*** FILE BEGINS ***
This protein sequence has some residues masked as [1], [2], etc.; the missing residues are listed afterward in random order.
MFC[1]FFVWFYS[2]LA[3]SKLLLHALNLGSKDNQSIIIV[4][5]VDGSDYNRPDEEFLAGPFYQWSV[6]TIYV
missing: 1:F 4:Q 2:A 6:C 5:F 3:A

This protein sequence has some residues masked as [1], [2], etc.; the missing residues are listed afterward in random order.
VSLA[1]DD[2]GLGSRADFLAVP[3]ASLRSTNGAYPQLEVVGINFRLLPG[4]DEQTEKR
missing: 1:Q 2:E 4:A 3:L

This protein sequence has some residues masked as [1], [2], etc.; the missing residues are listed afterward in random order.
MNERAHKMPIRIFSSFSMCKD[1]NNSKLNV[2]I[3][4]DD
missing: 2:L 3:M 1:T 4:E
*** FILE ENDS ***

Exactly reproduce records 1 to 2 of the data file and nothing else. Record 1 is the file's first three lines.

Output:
This protein sequence has some residues masked as [1], [2], etc.; the missing residues are listed afterward in random order.
MFC[1]FFVWFYS[2]LA[3]SKLLLHALNLGSKDNQSIIIV[4][5]VDGSDYNRPDEEFLAGPFYQWSV[6]TIYV
missing: 1:F 4:Q 2:A 6:C 5:F 3:A

This protein sequence has some residues masked as [1], [2], etc.; the missing residues are listed afterward in random order.
VSLA[1]DD[2]GLGSRADFLAVP[3]ASLRSTNGAYPQLEVVGINFRLLPG[4]DEQTEKR
missing: 1:Q 2:E 4:A 3:L